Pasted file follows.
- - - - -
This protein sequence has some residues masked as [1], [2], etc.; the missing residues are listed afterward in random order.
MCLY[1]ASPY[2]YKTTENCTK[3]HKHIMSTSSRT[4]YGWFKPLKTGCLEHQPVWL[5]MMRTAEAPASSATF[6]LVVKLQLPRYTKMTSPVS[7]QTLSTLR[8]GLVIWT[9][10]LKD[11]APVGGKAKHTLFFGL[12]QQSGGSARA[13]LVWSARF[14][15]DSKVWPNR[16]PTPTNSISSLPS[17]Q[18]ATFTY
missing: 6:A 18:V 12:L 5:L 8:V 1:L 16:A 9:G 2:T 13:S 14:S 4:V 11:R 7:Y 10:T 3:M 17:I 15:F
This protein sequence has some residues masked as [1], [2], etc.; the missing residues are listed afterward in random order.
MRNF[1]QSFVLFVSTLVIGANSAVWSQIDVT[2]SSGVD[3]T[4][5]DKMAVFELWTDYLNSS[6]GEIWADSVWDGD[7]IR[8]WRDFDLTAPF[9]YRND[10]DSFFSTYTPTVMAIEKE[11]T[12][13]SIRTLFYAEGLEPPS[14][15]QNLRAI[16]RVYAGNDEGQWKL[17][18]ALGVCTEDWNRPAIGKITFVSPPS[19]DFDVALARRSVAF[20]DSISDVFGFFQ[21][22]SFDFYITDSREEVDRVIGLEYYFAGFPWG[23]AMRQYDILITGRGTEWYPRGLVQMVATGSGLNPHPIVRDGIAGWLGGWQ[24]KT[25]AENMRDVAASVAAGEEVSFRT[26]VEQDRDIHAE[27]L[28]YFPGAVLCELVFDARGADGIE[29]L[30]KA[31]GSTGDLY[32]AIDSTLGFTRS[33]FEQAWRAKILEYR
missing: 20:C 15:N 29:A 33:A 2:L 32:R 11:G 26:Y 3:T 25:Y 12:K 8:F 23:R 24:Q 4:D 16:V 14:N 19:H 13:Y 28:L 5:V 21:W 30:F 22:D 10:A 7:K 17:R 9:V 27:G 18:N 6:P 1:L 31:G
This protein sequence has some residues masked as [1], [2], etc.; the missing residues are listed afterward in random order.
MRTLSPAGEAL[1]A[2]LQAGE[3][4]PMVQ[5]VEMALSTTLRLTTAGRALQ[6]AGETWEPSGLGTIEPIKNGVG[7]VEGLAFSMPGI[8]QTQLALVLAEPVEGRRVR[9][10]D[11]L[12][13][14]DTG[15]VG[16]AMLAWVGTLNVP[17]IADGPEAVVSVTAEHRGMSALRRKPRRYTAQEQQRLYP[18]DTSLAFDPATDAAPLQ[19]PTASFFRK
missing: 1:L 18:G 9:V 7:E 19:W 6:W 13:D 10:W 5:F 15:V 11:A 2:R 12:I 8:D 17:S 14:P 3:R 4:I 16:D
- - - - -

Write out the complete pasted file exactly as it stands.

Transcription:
This protein sequence has some residues masked as [1], [2], etc.; the missing residues are listed afterward in random order.
MCLY[1]ASPY[2]YKTTENCTK[3]HKHIMSTSSRT[4]YGWFKPLKTGCLEHQPVWL[5]MMRTAEAPASSATF[6]LVVKLQLPRYTKMTSPVS[7]QTLSTLR[8]GLVIWT[9][10]LKD[11]APVGGKAKHTLFFGL[12]QQSGGSARA[13]LVWSARF[14][15]DSKVWPNR[16]PTPTNSISSLPS[17]Q[18]ATFTY
missing: 6:A 18:V 12:L 5:L 8:V 1:L 16:A 9:G 2:T 13:S 14:S 4:V 11:R 7:Y 10:T 3:M 17:I 15:F
This protein sequence has some residues masked as [1], [2], etc.; the missing residues are listed afterward in random order.
MRNF[1]QSFVLFVSTLVIGANSAVWSQIDVT[2]SSGVD[3]T[4][5]DKMAVFELWTDYLNSS[6]GEIWADSVWDGD[7]IR[8]WRDFDLTAPF[9]YRND[10]DSFFSTYTPTVMAIEKE[11]T[12][13]SIRTLFYAEGLEPPS[14][15]QNLRAI[16]RVYAGNDEGQWKL[17][18]ALGVCTEDWNRPAIGKITFVSPPS[19]DFDVALARRSVAF[20]DSISDVFGFFQ[21][22]SFDFYITDSREEVDRVIGLEYYFAGFPWG[23]AMRQYDILITGRGTEWYPRGLVQMVATGSGLNPHPIVRDGIAGWLGGWQ[24]KT[25]AENMRDVAASVAAGEEVSFRT[26]VEQDRDIHAE[27]L[28]YFPGAVLCELVFDARGADGIE[29]L[30]KA[31]GSTGDLY[32]AIDSTLGFTRS[33]FEQAWRAKILEYR
missing: 20:C 15:N 29:A 33:A 2:L 32:R 11:G 26:Y 3:T 25:Y 12:K 8:F 23:R 24:Q 4:D 16:V 14:N 19:H 13:Y 28:L 5:V 21:W 30:F 22:D 10:A 7:K 17:R 9:V 27:G 18:N 6:P 1:L 31:G
This protein sequence has some residues masked as [1], [2], etc.; the missing residues are listed afterward in random order.
MRTLSPAGEAL[1]A[2]LQAGE[3][4]PMVQ[5]VEMALSTTLRLTTAGRALQ[6]AGETWEPSGLGTIEPIKNGVG[7]VEGLAFSMPGI[8]QTQLALVLAEPVEGRRVR[9][10]D[11]L[12][13][14]DTG[15]VG[16]AMLAWVGTLNVP[17]IADGPEAVVSVTAEHRGMSALRRKPRRYTAQEQQRLYP[18]DTSLAFDPATDAAPLQ[19]PTASFFRK
missing: 1:L 18:G 9:V 7:E 19:W 6:W 13:D 10:W 5:F 15:V 11:A 2:R 12:I 8:D 17:S 14:P 3:R 4:I 16:D